Essay: Coming out of the Stall regarding Shy Bladder Syndrome


Transcript from my first Shy Bladder Syndrome support group meeting:

Hello. My name is Scott … and I have SBS.

Hello, Scott.

I have been an SBS sufferer my whole life.

When nature calls, I like privacy. OK?

I prefer bathrooms with a workable door lock. My grandparents’ bathroom door could be kept somewhat shut only if you slid a drawer open to impede its forward progress. I hated that bathroom. Anytime as a kid that I visited that toilet, about 50 family members would decide they needed to go at the same time too, as if grandma had pulled the old Ex-Lax in the peach cobbler gag, repeatedly pushing the door open a few inches so it banged incessantly against the drawer, their hands reaching inside like in a horror movie scene, my peeing impeded for days (if not decades). My SBS ground zero.

I also blame the urinal for SBS. It’s the worst invention ever. When dad took me into public restrooms, we’d go straight to a stall, the urinals nothing but a mysterious, unexplained white blur. Only in grade school did I encounter my first urinal. Several of them in a row, no partitions. It was a new experience for most of us. Never were we instructed on their operation. We watched second-graders and learned from them. Some of us, sticklers for privacy, remained faithful to the stalls. One by one, though, we were shamed out by the rough boys: “What are you, a bunch of girls?”

Why do we still have urinals? Is this not the 21st century? Are we not a civilized society yet? It’s a caveman thing, I guess, this need to pee in the open. I don’t get it. Really don’t. Never could comfortably utilize the urinal.

I’ll use one if alone, if there are no noises, if no one’s in a stall whistling. I kid you not. It happens. Men do that. I’ve heard of whistling while you work … but whistling while you … never mind. It never fails though that someone else joins me and, worse, starts a conversation. He flushes, then he’s gone. I’m still pretending to go. Once, a co-worker standing next to me didn’t say a word. I waited him out, but he was taking forever. Finally, I faked finishing and flushed. He “finished” too. We left the restroom together. When he was of sight, I bee-lined to a different restroom, stepped inside, only to find him there too. Our eyes met, and we both knew, without saying a word, that we shared the same problem. It was like discovering a doppelganger. Out of respect, I went into a stall. We never talked about it later.

My cousins and I used to take Sunday drives with grandpa, and the dreaded moment would always come: the roadside group pee break. My cousins lined up side by side, like convicts shackled together at the ankles — facing the road even — and whizzed as cars whizzed by, while I basically needed a machete to clear a path through underbrush just to be out of eyesight — and earshot — unzipping once I found the right spot to concentrate, block out mankind, worry about both snakes and losing my compass, finally relaxing enough to pee until suddenly hearing the honk honk honk of grandpa’s car horn. “Scotty? You OK out there? You didn’t hurt yourself with that machete did you?” How I envied my carefree cousins with their bestial, unabashed bladders, waiting for me in the backseat; animals, all of them.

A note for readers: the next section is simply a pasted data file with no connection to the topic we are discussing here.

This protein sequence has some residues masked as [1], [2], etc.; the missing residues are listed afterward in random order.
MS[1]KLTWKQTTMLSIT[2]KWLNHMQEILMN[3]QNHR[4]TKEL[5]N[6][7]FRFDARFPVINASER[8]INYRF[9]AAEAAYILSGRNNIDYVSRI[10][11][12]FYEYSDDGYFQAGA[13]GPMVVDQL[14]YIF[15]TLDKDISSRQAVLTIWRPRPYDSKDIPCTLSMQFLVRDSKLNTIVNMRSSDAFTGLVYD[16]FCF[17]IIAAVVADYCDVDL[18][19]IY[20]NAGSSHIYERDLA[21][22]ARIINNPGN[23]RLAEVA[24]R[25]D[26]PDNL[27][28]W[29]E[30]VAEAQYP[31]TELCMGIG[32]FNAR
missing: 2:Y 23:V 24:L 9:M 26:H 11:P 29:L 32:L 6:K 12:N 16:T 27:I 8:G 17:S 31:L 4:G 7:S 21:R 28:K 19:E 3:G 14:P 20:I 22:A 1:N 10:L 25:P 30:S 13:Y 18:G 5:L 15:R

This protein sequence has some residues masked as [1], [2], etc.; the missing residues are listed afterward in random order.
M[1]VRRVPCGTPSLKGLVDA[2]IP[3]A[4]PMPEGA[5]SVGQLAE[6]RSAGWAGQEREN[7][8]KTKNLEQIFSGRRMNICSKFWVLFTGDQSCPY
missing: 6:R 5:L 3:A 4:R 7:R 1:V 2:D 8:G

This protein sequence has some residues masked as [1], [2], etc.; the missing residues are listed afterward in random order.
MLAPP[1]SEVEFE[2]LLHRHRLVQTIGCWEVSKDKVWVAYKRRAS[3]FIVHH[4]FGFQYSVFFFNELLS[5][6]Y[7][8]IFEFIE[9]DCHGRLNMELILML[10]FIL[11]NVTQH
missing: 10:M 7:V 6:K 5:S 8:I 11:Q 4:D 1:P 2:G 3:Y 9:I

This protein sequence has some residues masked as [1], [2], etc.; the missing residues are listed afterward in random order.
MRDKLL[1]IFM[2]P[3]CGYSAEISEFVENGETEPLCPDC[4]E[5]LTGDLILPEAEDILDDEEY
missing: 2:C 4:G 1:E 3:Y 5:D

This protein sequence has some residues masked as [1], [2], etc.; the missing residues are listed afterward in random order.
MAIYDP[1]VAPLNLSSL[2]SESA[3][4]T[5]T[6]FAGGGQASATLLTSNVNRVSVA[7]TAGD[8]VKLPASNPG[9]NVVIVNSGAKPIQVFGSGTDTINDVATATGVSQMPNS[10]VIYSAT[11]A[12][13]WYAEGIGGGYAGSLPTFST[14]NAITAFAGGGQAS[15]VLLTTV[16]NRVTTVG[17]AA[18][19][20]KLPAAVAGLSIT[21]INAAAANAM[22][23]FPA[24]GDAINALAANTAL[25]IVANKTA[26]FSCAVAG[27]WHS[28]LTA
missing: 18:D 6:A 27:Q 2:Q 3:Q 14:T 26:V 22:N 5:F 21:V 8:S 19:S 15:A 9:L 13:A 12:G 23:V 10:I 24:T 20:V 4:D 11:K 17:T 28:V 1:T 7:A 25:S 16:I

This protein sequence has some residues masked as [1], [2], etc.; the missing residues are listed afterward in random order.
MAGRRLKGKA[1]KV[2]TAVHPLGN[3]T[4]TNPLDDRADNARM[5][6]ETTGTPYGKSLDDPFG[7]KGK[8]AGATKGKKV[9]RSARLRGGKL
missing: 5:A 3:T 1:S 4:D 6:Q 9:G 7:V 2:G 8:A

Gentlemen, I decided to come here tonight and go public with this very private issue we unfortunately share, thanks to a recent disturbing commercial I saw starring Rob Lowe. You know the one: The handsome, popular, socially-with-it Rob Lowe looks at the camera and says, “Hi, I’m Rob Lowe, and I have Direct TV,” followed then by a totally doofus, socially inept Rob Lowe who says, “And I’m painfully awkward Rob Lowe, and I have cable.” Then, the extroverted Rob Lowe, surrounded by friends in his fancy apartment, says, “Fact: Direct TV has been ranked higher than cable for over 10 years.” This is then followed by Painfully Awkward Rob Lowe, standing helplessly and dweeb-like at a urinal with others successfully peeing beside him, telling us, “Fact:  I can’t ‘go’ with other people in the room.” Of course, I related to the Rob Lowe with the shy bladder, empathized with his stigmatization.

Then it hit me. I have cable TV, too, like the loser at the urinal. My god, am I that guy? I wondered. Am I painfully awkward Rob Lowe with SBS? Is this how others see me, those not fooled by my otherwise Oscar-worthy performance at the urinal?

I came here tonight to stand before you, my fellow SBS sufferers, to share good news. After a lifetime of being late for classes and meetings and airplane take-offs, finally we have hope. Relief! A cure: Direct TV. I’m dropping cable tomorrow.

I will end my testimonial now, for I have to pee. Please remain seated and quiet for 10 minutes — and, whatever you do, don’t whistle! Thank you.

Bye Scott.

By the way, does anyone have an extra compass?

Scott Saalman and the Will Read and Sing Food players will hold a public benefit show for Catholic Charities at the Tell City High School Auditorium, at 7 p.m. EST on Dec. 7.


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